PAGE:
UA-Pulaski Technical College's Center for Humanities and Art in North Little Rock. 

March is shaping up to be an arts and culture goldmine thanks to the Arkansas Theatre Festival

Happening March 5-7 at UA - Pulaski Tech's Center for Humanities and Arts, the Arkansas Theatre Festival is bringing 12 plays coming from places like Los Angeles and Atlanta, six free workshops and two monologue competitions to the stage. 

Here's a peek at the lineup:

"The Ugly Duckling"

March 5-6, 9 a.m.

Perfect for younger audiences, "The Ugly Duckling" centers around a young duckling who longs to find a place where he can fit in as he's searching through the beautiful African landscapes. On his journey, he learns more about himself and how amazing he truly is.

"The Obedience of Bustero"

March 5, 6:30 p.m. 

A mad king, transformed into a helpless mutt, must learn the correct way of living, governing and existing. Mixing Shakespearean dialogue, feats of magic, boxes of dachshunds and the quest for decency in a world going crazy, "The Obedience of Bustero" aims to change the way we see our canine companions and ourselves.


March 6, 6:30 p.m.

"Hangers" is the coming-out story of a teenage girl named Ashanti — who explores the possibilities of identity through attire and freedom of self-expression. This stage-play is based on a true story that happened in Nashville in the home of a Seventh-Day Adventist Church family. As the play progresses, audiences will witness Ashanti and a few other characters challenge religious ideologies, practices and hierarchies that promote and/or support homophobia and religious subjugation.

"Island Trap"

March 7, 7 p.m.

"Island Trap" is an epic remixology of "The Odyssey." The character beatboxes, raps, plays ukulele and turns into 13 animals while flipping Homer's epic for black people to see themselves in the historical text.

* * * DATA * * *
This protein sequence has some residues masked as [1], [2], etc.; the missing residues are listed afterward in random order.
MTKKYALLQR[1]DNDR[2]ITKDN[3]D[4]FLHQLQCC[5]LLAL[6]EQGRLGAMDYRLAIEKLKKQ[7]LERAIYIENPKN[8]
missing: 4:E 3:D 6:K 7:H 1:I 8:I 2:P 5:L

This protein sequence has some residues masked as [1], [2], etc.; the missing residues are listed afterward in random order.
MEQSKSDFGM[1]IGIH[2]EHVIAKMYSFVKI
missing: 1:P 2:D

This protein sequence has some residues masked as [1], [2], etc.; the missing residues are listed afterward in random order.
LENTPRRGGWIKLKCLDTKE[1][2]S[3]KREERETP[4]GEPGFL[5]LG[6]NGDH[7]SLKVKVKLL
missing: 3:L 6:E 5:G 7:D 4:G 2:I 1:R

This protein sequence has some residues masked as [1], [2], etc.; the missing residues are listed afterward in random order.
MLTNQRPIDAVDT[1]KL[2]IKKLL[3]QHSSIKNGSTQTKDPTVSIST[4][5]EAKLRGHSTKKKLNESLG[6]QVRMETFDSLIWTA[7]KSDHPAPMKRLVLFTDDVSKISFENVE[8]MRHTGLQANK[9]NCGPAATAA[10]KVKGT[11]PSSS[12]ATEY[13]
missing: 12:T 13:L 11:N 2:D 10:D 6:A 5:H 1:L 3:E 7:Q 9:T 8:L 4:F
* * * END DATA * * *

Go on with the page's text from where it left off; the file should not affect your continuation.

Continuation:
"Deep Greenwood"

March 5, 8 p.m.

"Deep Greenwood" is a fact-based story from the time period of the early 1900s. Two men by the name of O.W Gurley and J.B Stratford came together with a plan to start an all-black business district and community in Tulsa, Oklahoma. Black Wall Street was born creating well over 100 businesses from grocery stores, banks, theaters, restaurants, hotels and doctor offices. While the black businesses thrived many black people considered Tulsa the promise land until one night in 1921. This play sheds a light on the dark events leading up to one of the deadliest and unforgettable race riot/massacre in American history.

Acansa Ten-Minute Play Showcase

March 6, 8 p.m.

An Acansa partnership, The Ten-Minute Play Showcase is a celebration of new work written, directed and enacted by local artists. Up to seven Ten-Minute plays will be showcased. This showcase will be co-produced and directed by Hilary Trudell, founder of The Yarn and the director of local programming at the Clinton School of Public Service. 

"The Crossroads"

March 7, 3:30 p.m.

Performed by LatinX Theatre Project from northwest Arkansas, "The Crossroads" tells the migration story of a young couple from Mexico who try to make a new life for themselves in America, but begin to see their buried passions and connections to generational stories come alive again in their daughter.

The festival is presented by The Roots Art Connection, a North Little Rock-based nonprofit that serves under-served communities in Arkansas and across the country through arts programming such as Starve No More, The House of Art, Buy Back the Block and Creative Connections. 

For more info or to purchase tickets, head to the festival website

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